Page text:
Ruth Cheney Streeter

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Ruth Cheney Streeter
Ruth Cheney Streeter.jpg
Born(1895-10-02)October 2, 1895
Brookline, Massachusetts
DiedSeptember 30, 1990(1990-09-30) (aged 94)
Morristown, New Jersey
Place of burialPeterborough, New Hampshire
AllegianceUnited States of America
Service/branchUnited States Marine Corps
Years of service1943–1945
Commands heldUnited States Marine Corps Women's Reserve
Battles/warsWorld War II
AwardsLegion of Merit

Ruth Cheney Streeter (October 2, 1895 – September 30, 1990) was the first director of the United States Marine Corps Women's Reserve (USMCWR). In 1943, she became the first woman to attain the rank of major in the United States Marine Corps when she was commissioned as a major on January 29, 1943.[1] She retired in 1945 as a lieutenant colonel.

Life and military career[edit]

Born Ruth Cheney on October 2, 1895 in Brookline, Massachusetts. She graduated from Bryn Mawr College in 1918.[2]

On June 23, 1917, she married Thomas W. Streeter; they went on to have four children.[3][4] They lived in Morristown, New Jersey, where she was involved in civic affairs, and served as the first woman president of the Morris County, New Jersey Welfare Board.

At the age of 47, Streeter earned her commercial pilot's license, with the intention of joining either the WAVES or the Women Airforce Service Pilots (WASPS) as a ferry pilot in the war effort. After being rejected five times by the WASPS on account of her age, however, Streeter chose to give up flying altogether, and instead joined the United States Marine Corps Women's Reserve.[5] On January 29, 1943, she was commissioned as a major and appointed director of the United States Marine Corps Women's Reserve. She was in office on the official creation date of MCWR on 13 February 1943.[6] She was promoted to lieutenant colonel later that year, and breveted to full colonel in 1944.[1] She resigned her commission on December 6, 1945.[7] During Streeter's tenure, the Women's Reserve grew to a size of 831 officers and 17,714 enlisted.[8]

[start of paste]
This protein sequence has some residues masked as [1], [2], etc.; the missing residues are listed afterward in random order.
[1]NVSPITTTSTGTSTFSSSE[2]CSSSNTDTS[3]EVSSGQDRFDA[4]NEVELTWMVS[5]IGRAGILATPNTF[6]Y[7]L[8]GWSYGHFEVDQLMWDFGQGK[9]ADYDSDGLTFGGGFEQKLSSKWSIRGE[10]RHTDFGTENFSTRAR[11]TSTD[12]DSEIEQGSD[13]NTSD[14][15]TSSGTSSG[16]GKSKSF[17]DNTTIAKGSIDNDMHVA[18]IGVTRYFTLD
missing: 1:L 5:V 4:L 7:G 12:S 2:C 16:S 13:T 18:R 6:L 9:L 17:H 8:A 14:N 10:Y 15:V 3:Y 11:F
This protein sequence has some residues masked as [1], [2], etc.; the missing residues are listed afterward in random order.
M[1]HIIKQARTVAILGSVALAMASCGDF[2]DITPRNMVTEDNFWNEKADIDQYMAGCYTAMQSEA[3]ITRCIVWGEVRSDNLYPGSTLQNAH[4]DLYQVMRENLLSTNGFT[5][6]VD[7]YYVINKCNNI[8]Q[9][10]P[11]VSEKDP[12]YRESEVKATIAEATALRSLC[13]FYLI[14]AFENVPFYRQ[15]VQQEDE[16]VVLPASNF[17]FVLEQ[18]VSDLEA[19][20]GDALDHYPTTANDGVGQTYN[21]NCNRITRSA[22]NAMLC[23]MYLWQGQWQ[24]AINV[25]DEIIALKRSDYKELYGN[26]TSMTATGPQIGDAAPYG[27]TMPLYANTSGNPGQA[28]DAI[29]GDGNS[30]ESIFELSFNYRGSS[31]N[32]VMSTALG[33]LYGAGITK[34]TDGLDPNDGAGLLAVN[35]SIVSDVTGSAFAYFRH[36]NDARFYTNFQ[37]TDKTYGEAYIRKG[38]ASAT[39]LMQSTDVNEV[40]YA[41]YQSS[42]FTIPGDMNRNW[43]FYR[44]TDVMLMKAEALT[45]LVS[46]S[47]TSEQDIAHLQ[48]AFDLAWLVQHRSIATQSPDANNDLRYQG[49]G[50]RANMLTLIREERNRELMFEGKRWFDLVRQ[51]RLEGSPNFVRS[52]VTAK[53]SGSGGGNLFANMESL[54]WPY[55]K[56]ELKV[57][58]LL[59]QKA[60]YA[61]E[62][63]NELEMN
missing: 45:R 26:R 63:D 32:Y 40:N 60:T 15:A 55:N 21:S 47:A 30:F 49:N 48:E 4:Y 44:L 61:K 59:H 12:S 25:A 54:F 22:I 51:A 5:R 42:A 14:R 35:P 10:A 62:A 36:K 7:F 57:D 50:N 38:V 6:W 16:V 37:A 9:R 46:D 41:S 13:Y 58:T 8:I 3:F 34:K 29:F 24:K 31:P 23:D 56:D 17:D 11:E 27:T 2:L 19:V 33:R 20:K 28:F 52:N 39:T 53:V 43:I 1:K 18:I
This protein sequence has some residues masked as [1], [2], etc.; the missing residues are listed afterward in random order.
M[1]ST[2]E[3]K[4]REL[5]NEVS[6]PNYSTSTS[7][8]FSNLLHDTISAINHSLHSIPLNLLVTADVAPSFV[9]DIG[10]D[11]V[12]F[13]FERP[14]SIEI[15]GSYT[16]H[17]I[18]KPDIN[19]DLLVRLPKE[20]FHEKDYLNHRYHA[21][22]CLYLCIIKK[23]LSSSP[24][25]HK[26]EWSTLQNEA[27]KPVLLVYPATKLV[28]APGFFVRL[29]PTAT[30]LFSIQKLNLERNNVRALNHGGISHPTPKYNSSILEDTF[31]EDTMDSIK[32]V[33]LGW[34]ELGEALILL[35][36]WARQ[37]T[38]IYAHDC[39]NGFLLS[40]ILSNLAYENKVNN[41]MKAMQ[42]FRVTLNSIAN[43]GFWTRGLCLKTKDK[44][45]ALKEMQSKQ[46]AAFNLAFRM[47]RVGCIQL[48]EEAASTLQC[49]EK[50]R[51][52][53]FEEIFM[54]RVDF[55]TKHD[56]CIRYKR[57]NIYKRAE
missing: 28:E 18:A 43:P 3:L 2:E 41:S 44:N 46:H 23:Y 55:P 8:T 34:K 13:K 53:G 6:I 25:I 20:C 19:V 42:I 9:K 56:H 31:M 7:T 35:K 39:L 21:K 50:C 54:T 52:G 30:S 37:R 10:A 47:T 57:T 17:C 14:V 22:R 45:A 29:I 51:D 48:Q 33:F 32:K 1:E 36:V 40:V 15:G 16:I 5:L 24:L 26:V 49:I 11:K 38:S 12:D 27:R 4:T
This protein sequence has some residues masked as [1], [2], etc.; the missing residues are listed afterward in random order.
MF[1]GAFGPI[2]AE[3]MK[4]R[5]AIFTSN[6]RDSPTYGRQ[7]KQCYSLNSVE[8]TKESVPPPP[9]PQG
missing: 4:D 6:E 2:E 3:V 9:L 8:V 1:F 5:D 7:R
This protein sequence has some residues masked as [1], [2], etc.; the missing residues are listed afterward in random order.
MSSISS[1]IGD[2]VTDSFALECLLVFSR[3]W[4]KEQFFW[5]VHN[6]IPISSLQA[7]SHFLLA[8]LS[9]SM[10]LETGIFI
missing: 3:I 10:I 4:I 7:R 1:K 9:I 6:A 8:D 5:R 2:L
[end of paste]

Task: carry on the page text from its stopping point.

In 1946, she was awarded the Legion of Merit.[6] The accompanying citation states in part:

Exercising judgment, initiative and ability, Colonel Streeter rendered distinctive service in directing the planning and organization of the Women's Reserve of the Marine Corps and skillfully integrating women into the basic structure of the Corps, carefully selected, trained and properly assigned them as replacements for men in shore establishments.[2]

In addition to the Legion of Merit, Streeter was also awarded the American Campaign Medal and the World War II Victory Medal.[8]

In 1947, she was appointed as a member of the New Jersey Constitutional Convention.[9]

Streeter died of congestive heart failure on September 30, 1990 in Morristown, New Jersey. 1990.[10][11] She is buried in Peterborough, New Hampshire.[12]

See also[edit]

  • Katherine Amelia Towle, 2nd Director of the USMC Women's Reserve (1945–1946) and 1st Director of Women Marines (1948–1953).
  • Margaret A. Brewer, 6th and final Director of Women Marines and first female to reach the rank of general in the Marine Corps.
  • Cheney Award, established by Ruth and her mother to honor her brother who was killed in WWI


  1. ^ a b Fisher, SSgt Cindy (February 12, 2003). "USC Marine History – 60th Birthday of Women in the Corps". Marine Corps News'. Retrieved 2007-07-18.
  2. ^ a b "Colonel Ruth Cheney Streeter, USMCWR". Who's Who in Marine Corps History. History Division, United States Marine Corps. Retrieved November 18, 2007.
  3. ^ Streeter, Ruth Cheney. "Streeter, Thomas Winthrop". Handbook of Texas Online. Retrieved December 21, 2008.
  4. ^ Carroll, H. Bailey (1943). "Texas Collection". Southwestern Historical Quarterly. Texas State Historical Association. 46 (1). Retrieved December 21, 2008.
  5. ^ Streeter, Ruth Cheney. "Reminiscences of Colonel Ruth Cheney Streeter". Retrieved November 3, 2015 – via Schlesinger Library.
  6. ^ a b Pennington, Reina (2003). Amazons to Fighter Pilots – A Biographical Dictionary of Military Women. Westport, Connecticut: Greenwood Press. pp. 420–421. ISBN 0-313-32708-4.
  7. ^ "Biographical Sketch — Ruth Streeter". Historic Speedwell. Archived from the original on September 9, 2007. Retrieved December 21, 2008.
  8. ^ a b "Colonel Ruth Cheney Streeter USMCWR". Marine Corps Legacy Museum. Archived from the original on December 14, 2004. Retrieved December 21, 2008.
  9. ^ Ruth Cheney Streeter. New Jersey Women's History. Women's Project of New Jersey, Rutgers University. 2006. Retrieved December 21, 2008.
  10. ^ "Ruth Cheney Streeter Weds". New York Times. January 19, 1986. Retrieved 2007-05-23.
  11. ^ "Ruth C. Streeter, 94, Ex-Leader Of Women Reserves in Marines". New York Times. October 2, 1990. Retrieved 2008-03-29.
  12. ^ Ware, Susan and Stacy Lorraine Braukman (2004). Notable American Women. Harvard University Press. p. 662. ISBN 978-0-674-01488-6. Retrieved December 20, 2008.

Further reading[edit]

Preceded by
Director of United States Marine Corps Women's Reserve
Succeeded by
Katherine Amelia Towle